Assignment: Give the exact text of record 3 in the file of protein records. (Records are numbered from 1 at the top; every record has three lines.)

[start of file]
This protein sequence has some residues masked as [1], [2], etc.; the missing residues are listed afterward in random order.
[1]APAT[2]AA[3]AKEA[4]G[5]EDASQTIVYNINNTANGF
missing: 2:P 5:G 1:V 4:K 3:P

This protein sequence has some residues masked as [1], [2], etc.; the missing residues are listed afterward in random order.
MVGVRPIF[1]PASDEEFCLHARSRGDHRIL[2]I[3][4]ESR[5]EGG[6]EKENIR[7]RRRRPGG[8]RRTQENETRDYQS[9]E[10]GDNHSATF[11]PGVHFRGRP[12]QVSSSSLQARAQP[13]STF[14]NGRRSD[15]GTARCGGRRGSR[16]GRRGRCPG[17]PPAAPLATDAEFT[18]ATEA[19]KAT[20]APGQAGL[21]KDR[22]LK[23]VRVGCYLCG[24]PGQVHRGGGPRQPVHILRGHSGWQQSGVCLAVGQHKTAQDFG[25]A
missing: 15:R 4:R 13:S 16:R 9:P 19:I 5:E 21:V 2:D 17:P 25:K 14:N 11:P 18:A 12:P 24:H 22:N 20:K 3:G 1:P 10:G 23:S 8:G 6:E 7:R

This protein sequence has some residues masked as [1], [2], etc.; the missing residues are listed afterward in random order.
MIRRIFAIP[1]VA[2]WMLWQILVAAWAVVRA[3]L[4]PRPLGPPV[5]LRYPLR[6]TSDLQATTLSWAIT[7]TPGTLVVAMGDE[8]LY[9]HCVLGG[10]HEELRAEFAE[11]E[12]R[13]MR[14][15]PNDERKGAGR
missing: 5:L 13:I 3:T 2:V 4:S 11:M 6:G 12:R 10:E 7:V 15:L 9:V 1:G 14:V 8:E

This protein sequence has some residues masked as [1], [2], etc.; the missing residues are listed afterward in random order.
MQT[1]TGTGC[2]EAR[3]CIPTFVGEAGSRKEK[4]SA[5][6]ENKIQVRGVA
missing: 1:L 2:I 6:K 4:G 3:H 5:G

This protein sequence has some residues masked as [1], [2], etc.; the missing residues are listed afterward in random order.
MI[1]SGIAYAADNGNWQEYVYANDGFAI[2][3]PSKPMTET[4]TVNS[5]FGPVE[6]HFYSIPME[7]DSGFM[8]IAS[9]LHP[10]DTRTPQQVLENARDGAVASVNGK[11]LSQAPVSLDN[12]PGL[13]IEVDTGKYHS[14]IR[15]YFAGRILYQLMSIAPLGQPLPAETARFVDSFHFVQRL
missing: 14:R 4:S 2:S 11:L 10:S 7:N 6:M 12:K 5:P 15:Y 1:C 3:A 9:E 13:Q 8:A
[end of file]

This protein sequence has some residues masked as [1], [2], etc.; the missing residues are listed afterward in random order.
MIRRIFAIP[1]VA[2]WMLWQILVAAWAVVRA[3]L[4]PRPLGPPV[5]LRYPLR[6]TSDLQATTLSWAIT[7]TPGTLVVAMGDE[8]LY[9]HCVLGG[10]HEELRAEFAE[11]E[12]R[13]MR[14][15]PNDERKGAGR
missing: 5:L 13:I 3:T 2:V 4:S 11:M 6:G 12:R 10:E 7:V 15:L 9:V 1:G 14:V 8:E